It is more Important to be of pure intention than of perfect action-
Its moments before the gentle warmth of the Sun breaks the horizon on a chilly Friday morning in eastern Nebraska. With a 90% chance of snow tomorrow and a daytime high of 20 expected this Sunday in Iowa City, IA. Perfect racing conditions for Jingle Cross if you ask me. Although, its only Friday … Why are our minds racing towards the weekend?
Raising my chapped hand awkwardly in the air – I fully admit that daydreaming about the weekend is a supernatural delight, constantly peering off into the future to escape events that happened in the past. I’m feeling warm and bright right now thinking about racing in freshly fallen snow this coming Sunday. Pausing mid sip to reflect … I spent the past few days lamenting about my lack of “training” last weekend and the last couple of days endlessly checking the weather for the upcoming weekend. Simply put (because I’m a simple dude): I actively sacrificed being this week to fleeting memories, events that have already happened, and fantasies of how “things” might unfold three days and three hours away in Iowa.
The most memorable races, the most memorable “things” in life, are rarely those that have been planned in advance. They are usually formulated over a few adult beverages with close friends late one evening in August, where we meet the moment without any preconditions or expectations and simply surrender to being. Savoring each and every moment that comes our way.
Take care this morning and please be well!
If I saw you hitchhiking, I’d smile and return your thumb’s up, just for you doing such a great job of being a positive roadside influence-
Each of us has the keen ability to notice when “things” in life are starting to get in the way, that is of course – If we pay close enough attention to them.
Personally, it was thinking I had to excel at everything. Life, work, play, pilates, yoga, cycling and making a peanut butter and jelly sandwich – everything. When I felt as though I had come up short, or when I felt as though the sandwich I had just made was underwhelming and missed my expectations, it’s incredibly frustrating and discouraging to say the least. Its taken quite some time, although, I’m peaceful knowing there are going to be areas in my life which I do not have the upper hand.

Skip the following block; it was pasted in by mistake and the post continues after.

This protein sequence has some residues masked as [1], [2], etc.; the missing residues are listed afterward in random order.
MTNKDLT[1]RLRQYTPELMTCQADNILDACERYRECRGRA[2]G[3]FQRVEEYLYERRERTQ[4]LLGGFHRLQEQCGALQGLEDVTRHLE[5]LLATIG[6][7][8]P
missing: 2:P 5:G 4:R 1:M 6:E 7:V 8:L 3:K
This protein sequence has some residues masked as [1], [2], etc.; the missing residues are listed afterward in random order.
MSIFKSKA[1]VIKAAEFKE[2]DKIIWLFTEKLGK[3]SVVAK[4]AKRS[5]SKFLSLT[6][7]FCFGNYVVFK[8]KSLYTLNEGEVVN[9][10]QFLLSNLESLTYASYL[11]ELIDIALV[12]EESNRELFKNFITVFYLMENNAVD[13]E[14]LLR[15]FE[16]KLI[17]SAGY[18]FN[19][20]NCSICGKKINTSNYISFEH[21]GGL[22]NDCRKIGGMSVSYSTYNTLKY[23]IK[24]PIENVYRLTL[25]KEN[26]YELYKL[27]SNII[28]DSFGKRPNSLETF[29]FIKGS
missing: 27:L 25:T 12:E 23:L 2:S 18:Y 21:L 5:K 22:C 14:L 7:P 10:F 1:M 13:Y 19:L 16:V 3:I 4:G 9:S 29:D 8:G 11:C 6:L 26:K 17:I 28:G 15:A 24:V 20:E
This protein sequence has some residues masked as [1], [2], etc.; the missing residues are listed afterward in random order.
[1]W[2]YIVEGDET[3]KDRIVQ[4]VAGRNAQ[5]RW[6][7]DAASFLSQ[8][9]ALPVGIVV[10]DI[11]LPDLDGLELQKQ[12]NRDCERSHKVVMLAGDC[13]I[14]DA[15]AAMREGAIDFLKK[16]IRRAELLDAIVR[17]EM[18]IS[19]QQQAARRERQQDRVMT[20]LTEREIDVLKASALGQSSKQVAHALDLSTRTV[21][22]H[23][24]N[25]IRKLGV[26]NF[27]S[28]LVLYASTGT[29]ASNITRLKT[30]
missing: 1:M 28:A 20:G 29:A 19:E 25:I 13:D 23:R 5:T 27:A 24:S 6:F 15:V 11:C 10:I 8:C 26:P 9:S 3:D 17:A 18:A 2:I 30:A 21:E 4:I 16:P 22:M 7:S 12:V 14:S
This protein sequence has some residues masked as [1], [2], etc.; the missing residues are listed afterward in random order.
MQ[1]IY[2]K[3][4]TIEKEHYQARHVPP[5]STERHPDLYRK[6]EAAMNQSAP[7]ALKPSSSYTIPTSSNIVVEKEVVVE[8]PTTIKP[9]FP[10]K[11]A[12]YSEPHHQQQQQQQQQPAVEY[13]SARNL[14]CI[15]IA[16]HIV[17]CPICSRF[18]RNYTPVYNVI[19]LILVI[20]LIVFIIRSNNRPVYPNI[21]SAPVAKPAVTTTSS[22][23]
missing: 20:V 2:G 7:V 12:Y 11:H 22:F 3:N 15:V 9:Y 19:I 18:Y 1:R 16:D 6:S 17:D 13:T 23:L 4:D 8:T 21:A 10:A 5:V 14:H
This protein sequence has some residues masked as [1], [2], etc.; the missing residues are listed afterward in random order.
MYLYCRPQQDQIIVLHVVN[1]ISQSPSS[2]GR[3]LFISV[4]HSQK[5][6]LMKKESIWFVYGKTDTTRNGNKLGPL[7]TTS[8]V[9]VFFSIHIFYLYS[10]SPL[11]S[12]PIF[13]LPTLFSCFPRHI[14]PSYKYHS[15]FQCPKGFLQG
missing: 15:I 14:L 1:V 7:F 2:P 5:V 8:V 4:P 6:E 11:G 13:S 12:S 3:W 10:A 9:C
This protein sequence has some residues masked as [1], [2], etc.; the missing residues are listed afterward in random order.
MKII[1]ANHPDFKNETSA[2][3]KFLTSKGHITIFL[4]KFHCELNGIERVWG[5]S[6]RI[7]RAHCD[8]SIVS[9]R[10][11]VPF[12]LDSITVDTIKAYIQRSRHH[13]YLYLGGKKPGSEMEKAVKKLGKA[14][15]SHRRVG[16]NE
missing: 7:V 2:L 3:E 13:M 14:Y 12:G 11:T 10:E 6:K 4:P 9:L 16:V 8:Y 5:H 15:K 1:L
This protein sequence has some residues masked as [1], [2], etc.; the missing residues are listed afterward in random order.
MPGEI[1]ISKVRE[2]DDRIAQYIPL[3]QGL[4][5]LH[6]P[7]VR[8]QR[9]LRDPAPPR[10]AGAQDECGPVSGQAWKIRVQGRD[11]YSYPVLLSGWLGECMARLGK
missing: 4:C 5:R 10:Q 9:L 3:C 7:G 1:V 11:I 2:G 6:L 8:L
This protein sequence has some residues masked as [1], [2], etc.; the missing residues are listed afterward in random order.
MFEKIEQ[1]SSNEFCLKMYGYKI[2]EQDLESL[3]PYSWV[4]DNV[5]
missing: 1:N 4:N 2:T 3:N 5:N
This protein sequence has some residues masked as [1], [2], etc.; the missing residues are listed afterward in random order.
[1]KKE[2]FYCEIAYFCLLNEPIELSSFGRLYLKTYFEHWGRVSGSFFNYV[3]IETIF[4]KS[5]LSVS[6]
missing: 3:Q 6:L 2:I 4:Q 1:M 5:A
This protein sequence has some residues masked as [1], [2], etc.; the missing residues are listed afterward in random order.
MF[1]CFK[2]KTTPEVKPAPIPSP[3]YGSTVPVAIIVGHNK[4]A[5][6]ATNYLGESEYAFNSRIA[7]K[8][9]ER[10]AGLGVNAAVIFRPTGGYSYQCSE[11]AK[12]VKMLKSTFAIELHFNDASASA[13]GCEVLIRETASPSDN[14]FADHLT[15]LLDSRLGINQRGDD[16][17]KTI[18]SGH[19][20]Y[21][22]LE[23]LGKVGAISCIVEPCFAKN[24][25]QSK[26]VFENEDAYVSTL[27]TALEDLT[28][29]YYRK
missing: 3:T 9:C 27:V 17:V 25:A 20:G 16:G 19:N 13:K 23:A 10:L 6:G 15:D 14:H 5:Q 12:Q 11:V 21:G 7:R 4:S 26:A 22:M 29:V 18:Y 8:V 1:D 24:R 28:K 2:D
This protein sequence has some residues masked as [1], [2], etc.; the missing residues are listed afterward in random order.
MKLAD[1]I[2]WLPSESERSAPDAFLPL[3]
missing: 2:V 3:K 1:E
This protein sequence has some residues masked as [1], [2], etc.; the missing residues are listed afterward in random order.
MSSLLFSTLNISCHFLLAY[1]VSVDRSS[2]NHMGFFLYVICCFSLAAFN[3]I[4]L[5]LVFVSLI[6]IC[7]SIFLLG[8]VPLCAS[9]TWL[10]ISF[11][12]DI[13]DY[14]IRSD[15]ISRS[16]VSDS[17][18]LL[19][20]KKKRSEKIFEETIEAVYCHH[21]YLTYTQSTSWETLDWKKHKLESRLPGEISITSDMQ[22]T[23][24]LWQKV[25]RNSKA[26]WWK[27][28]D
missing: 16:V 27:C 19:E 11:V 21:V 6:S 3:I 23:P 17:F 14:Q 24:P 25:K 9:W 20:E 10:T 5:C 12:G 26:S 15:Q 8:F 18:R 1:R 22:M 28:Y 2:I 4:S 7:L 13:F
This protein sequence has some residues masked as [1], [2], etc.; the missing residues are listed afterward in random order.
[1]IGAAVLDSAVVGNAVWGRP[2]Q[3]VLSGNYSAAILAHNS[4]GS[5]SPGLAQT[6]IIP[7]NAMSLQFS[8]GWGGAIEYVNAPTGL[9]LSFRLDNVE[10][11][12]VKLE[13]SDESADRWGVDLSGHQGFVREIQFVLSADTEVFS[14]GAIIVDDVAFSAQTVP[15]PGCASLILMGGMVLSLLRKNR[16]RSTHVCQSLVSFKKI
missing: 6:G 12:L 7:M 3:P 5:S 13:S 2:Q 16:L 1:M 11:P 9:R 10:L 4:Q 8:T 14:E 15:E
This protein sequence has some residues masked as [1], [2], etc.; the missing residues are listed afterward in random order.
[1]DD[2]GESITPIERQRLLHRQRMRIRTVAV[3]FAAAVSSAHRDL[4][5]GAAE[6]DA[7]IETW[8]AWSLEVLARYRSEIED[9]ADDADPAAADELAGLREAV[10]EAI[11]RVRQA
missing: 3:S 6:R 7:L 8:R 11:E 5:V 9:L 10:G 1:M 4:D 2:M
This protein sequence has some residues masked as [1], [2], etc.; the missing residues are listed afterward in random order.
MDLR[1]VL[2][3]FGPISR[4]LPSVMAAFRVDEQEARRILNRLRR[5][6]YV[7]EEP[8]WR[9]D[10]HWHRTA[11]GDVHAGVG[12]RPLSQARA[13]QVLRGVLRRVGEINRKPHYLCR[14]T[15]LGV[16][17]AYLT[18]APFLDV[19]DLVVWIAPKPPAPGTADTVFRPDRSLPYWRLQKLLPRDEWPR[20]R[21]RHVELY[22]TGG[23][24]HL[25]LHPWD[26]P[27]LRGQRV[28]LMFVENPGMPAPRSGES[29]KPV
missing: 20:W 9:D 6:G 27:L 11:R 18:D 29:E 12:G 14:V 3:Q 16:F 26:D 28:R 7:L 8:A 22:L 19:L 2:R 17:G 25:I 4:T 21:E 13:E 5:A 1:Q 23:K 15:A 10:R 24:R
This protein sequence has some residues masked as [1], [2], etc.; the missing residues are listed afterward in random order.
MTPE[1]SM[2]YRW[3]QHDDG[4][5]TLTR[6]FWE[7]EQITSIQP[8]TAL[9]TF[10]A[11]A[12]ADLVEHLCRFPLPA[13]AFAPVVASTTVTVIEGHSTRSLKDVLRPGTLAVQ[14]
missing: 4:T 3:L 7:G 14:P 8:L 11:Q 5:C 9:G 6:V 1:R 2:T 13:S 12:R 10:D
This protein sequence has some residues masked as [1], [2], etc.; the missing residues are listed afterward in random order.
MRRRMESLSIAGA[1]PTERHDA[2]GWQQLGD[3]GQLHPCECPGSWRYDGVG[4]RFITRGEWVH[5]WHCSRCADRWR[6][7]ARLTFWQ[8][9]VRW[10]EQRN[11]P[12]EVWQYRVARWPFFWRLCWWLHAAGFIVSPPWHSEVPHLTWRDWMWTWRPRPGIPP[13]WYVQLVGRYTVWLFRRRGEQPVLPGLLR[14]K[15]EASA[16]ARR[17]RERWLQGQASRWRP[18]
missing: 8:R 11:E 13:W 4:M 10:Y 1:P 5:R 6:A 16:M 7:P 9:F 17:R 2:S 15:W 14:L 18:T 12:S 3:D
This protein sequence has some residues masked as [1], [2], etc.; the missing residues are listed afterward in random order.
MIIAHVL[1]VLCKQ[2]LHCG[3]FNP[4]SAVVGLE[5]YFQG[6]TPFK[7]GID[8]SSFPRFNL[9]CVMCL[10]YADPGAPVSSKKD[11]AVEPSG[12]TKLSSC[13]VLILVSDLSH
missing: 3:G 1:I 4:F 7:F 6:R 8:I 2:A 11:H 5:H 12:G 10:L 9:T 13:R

There’s something intrinsically freeing knowing, and owning any potential pitfalls that come our way … And once we notice this? “Things” cease to be a surprise anymore, and more like relief.
There will always be a down but also always an up, your moods depends on which of the two you pay the most attention to-
In ways both big and small, our pride will be trampled on (in one way or another) during the course of a day. I suppose its safe to say that it’s nearly impossible to live life without our pride suffering a perilous blow. The ebb and flow of life … Yet, when it happens to us? We tend to take it personally – very personally, and, often enough, we beat our selves up further. Even the tiniest set back can rile our emotions and send our self-esteem into a tailspin. In part, our self-esteem reflects who we are intrinsically (our true self), however, self-esteem is also a barometer of our standing with the world around us.
The difference between my normal response to a damaging blow of my pride (an oversensitive one at that) may be summed up in one word: rumination. I am an “over-thinker” who ruminates, nauseously, in a discursive way about everyday experiences after my pride takes a hit. Especially after I finish last during a weekend race!
As I marinate in my negative thoughts, hostility and anxiety begin to seep from my very essence, sabotaging myself more than ever before. Rather than working constructively to repair the damage, I build a case for why I let myself down – A pity party of epic proportions! Sound familiar?!?
Surrender to the moment, to comfort, to serenity. The damage is done, time to move on – peacefully.
Fame you’ll be famous, as famous as can be, with everyone watching you win on TV, Except when they don’t because sometimes they won’t-
Watching a cycling (running – whatever) event affords both participants and spectators alike, an intense experience of competition, and if we pay close enough attention – An unfettered obsession with winning. Many hard-working, competing riders define success as a podium finish and anything else as an utter failure.
How do we address competition and competing in a different way?
Opening up and pouring my spirit before you … Winning is an outcome. When I become obsessed with the outcome, rather than the moment – I lose sight of the journey, I lose sight of my true spirit and how I arrived in this magical moment. I lose appreciation of simply being and my sole focus on is on me … And sometimes, I don’t enjoy this side of “me“.
Our culture is obsessed with winning, often at any cost and by any means. Once we have tasted winning, we need more of it – Winning is an addiction. The alluring pleasure, the rush of winning is fleeting, unlike the deep-rooted satisfaction of knowing that you have done your best. Winning makes people focus outside themselves for validation of their self-worth.
My past obsession with competition and winning, restrained me from engaging in a personal journey of self-knowledge and finding my place in life. This journey is entirely an internal and personal process, not one that requires a podium finish or constant competition with others as a measure of my true self-worth.